“Los zapatos rojos” (The Red Shoes)
This charming video presents a well-known fairy tale in Spanish with English subtitles. The sentences are short which makes this an excellent choice for a beginning learner program.
The vocabulary used in this tale is very basic so this is a solid resource for learning a core vocabulary. Additionally, the vocabulary covers colors so watching this fairy tale is an easy method for learning those crucial words!
“Los tres cerditos” (The Three Little Pigs)
“Érase una vez que había una mamá cerda que tenía tres cerditos…”
(Once upon a time there was a mama pig who had three little pigs…)
Any story that begins with “once upon a time” just makes most of us smile, regardless of the language that it’s being told in. But this version of the popular fairy tale is especially endearing.
The story is told in Spanish with an English translation. The illustrations are colorful and vividly bring this tale to life.
There’s an audio version that’s available, so after you read the story, feel free to listen to it—or vice versa. I read and listened, and enjoyed both options.
One of the biggest values of this particular tale is that this version has a twist at the end. If you think you know how the fairy tale ends you might be surprised. This twist gives learners the opportunity to read for comprehension and perhaps be challenged to discern what exactly happens to the wolf in this story!
“Hansel y Gretel” (Hansel and Gretel)
This presentation of “Hansel and Gretel” is geared toward more advanced learners. The language is a bit more complex than some of the others mentioned here. Additionally, the sentence structure isn’t short and simple throughout the tale.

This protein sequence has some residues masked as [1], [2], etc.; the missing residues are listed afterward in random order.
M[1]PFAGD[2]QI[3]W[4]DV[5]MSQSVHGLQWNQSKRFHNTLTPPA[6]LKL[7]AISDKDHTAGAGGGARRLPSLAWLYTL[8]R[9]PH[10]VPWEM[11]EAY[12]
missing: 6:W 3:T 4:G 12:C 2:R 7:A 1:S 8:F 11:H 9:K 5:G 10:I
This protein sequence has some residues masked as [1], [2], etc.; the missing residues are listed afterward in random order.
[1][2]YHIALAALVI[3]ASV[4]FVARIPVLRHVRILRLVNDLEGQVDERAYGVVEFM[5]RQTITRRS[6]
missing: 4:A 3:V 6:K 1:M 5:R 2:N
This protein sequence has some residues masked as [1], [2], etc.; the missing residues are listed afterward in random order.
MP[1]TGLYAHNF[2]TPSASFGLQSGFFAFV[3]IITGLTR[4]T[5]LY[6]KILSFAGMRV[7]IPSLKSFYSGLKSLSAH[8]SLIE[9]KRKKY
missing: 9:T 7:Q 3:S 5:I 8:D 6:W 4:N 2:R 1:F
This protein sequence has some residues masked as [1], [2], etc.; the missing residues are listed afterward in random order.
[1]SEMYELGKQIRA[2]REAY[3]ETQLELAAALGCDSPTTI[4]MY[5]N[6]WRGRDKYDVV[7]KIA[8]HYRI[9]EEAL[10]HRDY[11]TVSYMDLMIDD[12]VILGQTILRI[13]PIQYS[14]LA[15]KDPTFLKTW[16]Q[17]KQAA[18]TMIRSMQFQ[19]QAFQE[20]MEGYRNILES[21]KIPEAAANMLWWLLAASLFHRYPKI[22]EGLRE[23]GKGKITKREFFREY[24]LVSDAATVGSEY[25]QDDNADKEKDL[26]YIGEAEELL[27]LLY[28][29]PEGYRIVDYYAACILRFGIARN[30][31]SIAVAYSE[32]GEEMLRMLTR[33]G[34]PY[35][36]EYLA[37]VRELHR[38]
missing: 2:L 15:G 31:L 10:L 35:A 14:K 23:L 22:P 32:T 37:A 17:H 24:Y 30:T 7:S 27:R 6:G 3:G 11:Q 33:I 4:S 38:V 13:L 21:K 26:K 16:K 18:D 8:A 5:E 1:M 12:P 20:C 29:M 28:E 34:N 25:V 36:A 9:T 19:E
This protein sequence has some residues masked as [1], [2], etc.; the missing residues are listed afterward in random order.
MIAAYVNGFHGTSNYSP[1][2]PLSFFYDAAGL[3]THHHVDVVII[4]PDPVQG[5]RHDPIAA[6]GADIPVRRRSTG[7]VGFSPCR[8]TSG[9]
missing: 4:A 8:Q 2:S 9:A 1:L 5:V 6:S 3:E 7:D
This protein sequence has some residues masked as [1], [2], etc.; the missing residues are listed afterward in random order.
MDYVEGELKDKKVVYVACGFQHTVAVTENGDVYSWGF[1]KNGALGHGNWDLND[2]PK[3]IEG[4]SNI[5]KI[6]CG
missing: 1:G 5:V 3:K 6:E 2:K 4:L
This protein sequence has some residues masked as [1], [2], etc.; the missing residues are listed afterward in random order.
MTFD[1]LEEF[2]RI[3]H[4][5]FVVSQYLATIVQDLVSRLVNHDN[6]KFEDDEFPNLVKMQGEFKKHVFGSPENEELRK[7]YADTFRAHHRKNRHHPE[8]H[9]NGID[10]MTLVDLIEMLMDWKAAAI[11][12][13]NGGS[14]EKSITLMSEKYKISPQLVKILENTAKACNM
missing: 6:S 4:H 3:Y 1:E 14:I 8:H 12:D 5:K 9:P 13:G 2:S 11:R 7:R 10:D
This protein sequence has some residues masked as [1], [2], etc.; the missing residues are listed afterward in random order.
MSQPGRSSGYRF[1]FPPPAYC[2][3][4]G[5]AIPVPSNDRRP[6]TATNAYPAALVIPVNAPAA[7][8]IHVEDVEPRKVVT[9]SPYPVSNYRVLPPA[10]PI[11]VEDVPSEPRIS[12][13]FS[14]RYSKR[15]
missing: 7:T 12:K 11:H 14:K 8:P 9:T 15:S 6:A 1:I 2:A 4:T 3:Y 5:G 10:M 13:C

Another point that makes this a bit more challenging for learners is that the English translation isn’t on the same page as the Spanish fairy tale. This encourages learners to stretch a bit, and perhaps spend some time translating passages on their own without relying on the English translation.
Both the full English translation and the Spanish version are sure to please Spanish language learners—and remind them that sometimes those we meet in a dark, shadowy forest aren’t who they pretend to be!
3 Tips for Learning with Spanish Fairy Tales
On a basic level, fairy tales are great for working on your Spanish reading comprehension skills. But that’s not all!
To make the most out of these stories in your, start off with one or two that appeal to you the most.
With each story, make sure you do the following:
1. Take Notes on New Vocabulary
While reading, compile vocabulary lists, create a customized flashcard set or jot down interesting or peculiar expressions. Remember, fairy tale lingo often includes dragons, rescues and other fabulous topics!
2. Listen to the Audio Version of the Story
Why only practice your reading skills when you can also practice listening? Again, it’s a great idea to note interesting words and phrases.
If you can’t access the audio versions above, you can see what fairy tales are available on FluentU.
As a language learning app, FluentU offers a diverse collection of authentic Spanish videos, including children’s stories. While watching the videos, you can hover over the interactive subtitles to see in-context definitions. Click on a word to see example sentences, images and related clips, as well as add them to a custom flashcard deck or vocab list.
You can also review what you’ve learned with a personalized quiz at the end of each video.
3. Use the Fairy Tales for Speaking Practice
Spanish fairy tales can also be used to power up speaking skills. Use audio or video to model pronunciation—and remember, it’s beneficial to hit pause and replay a passage if you need to hear it again.
Adding fairy tales in Spanish to any Spanish language program instantly increases the fun factor of learning!
Diving into these beloved bits of popular literature increases reading skills. But it also gives learners the opportunity to grow their vocabulary, practice speaking by reading out loud and add fluency on every level.
Spanish fairy tales invite learners to curl up, relax, read or listen—and learn while having fun!